I know I shouldn’t say “we” so much, but you get what I mean (right?), and maybe you feel this way too. Which is why, for me, at least, wandering around with a camera loaded with film can be quite a different experience.Sure, you can still think about how other people might receive the images on your rolls, and vanity comes in both analog and digital. And of course you should share your photographs, because that’s why we take pictures to begin with. But with film, you can’t immediately see the results of whatever it is you do with a shutter; you have to wait. You have to trust that they’re going to turn out OK, and if they don’t turn out OK, or don’t turn out at all, you have to find a way to be OK with that, too.
So one of the things I’m interested in with the Detourist is how we might think of seeing and experiencing the world beyond our own neighborhoods in a way that is not determined by the tourism industry, nor by the kind of “boutique multiculturalism” that Stanley Fish talked about years ago. In fact, some forms of contemporary travel seem specifically designed to reproduce our exact surroundings in a different locale, like those resort communities that offer us all the familiar comforts of home—Starbucks, a shopping mall, Starbuck’s in a shopping mall—but with different coordinates. “Boutique multiculturalism” might be a response to the homogenization of everything, a desire to experience a taste of something different, something out of the ordinary. But it can also be, as Fish pointed out, a convenient way of not really challenging our own presuppositions about things, a way of accumulating items of experience from foreign places while remaining entirely comfortably back at home in our settled view of the world.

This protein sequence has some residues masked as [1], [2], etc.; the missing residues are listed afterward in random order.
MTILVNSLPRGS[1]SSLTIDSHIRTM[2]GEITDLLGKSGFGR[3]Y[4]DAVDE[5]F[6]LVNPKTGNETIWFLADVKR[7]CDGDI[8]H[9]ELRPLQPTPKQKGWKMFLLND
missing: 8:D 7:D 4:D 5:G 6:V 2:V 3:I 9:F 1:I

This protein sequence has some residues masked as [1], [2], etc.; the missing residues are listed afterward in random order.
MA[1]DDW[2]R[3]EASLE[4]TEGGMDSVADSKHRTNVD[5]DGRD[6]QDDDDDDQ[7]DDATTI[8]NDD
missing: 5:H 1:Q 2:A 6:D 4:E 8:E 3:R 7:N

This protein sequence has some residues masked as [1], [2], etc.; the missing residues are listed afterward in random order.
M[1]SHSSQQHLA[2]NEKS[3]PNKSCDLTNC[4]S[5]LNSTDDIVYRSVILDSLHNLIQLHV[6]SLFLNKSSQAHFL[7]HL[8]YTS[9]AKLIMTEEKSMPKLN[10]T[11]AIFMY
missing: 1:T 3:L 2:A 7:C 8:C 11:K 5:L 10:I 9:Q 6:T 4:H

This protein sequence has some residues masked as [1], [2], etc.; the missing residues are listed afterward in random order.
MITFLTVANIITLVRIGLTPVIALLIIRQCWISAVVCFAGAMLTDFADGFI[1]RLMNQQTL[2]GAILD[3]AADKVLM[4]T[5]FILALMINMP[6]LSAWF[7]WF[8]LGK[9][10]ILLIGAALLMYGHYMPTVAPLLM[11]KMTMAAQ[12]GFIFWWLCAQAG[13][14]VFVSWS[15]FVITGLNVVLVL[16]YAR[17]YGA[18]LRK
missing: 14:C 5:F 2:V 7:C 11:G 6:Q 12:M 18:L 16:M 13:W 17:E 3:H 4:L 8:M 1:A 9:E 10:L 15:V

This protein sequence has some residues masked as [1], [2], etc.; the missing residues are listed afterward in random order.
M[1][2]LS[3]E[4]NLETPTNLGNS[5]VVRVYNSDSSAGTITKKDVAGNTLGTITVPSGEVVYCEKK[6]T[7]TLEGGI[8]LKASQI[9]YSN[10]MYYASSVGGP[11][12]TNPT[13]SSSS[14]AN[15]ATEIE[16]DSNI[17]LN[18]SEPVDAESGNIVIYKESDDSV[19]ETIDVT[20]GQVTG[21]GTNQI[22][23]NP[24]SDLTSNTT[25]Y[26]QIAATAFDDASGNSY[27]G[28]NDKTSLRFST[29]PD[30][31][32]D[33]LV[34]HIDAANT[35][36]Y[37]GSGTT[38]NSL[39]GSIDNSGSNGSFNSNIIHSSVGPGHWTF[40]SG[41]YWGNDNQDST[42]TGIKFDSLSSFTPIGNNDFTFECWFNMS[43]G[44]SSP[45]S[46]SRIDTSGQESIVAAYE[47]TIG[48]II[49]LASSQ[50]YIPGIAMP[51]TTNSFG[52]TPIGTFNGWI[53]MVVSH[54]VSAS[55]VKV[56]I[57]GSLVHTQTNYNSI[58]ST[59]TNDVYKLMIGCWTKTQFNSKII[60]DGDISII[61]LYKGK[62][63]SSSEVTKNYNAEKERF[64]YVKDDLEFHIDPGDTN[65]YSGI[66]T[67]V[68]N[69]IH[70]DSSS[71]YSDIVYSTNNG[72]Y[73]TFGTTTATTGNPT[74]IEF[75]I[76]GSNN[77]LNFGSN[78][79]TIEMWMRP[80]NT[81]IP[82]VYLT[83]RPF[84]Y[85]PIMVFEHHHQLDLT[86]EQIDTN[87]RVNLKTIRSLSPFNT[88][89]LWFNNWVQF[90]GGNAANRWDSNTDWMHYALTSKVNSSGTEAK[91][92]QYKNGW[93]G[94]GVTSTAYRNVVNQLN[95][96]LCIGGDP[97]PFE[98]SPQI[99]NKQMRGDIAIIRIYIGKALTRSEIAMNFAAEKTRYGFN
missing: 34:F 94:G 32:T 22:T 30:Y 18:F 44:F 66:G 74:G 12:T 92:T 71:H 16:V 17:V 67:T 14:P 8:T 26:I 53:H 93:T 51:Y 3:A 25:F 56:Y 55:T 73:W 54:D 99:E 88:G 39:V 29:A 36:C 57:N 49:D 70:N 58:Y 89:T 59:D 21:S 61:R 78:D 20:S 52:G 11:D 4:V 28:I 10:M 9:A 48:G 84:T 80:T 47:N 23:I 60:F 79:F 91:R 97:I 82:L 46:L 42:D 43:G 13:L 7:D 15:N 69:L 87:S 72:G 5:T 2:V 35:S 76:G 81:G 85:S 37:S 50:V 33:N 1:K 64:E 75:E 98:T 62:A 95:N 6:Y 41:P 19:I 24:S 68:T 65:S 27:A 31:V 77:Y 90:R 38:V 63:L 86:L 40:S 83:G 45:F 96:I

Lord knows that we in the southern United States have been especially guilty of marketing versions of the South we do not interrogate first (the “charming plantation” tour, the “dirty blues” tour, the “Civil War” tour, etc.). We have gotten quite deft at pre-packaging the region to suit the tastes of visitors. Sometimes this phenomenon comes in a slightly more self-aware form, designed to correct the prejudices of visitors, but sometimes we simply replace those clichés with other clichés. But either way, we still tend to assume a basic model of tourism as a form of consumption.
All of this is really, really complicated. But as a first foray into this whole detourism thing, I’ll leave you with this: I think many of us are accustomed to expecting a lot out of foreign places to deliver something new to us, to make good on an implicitly understood promise to serve up a tasting menu of experiences or an array of sights and sounds that can be pocketed away like trinkets from a gift shop (and ultimately discarded). So what I’m asking here is: what should those places expect of us, what new version of ourselves might we offer to the world as a response or reaction to the strangeness of that part of the world that did not produce us?
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Although, to be fair, I should add that I have on more than one occasion wandered around with a camera not loaded with film, because I have an unflagging capacity for doing dumb things.
Love this idea of what do we have to offer ... thanks Pete!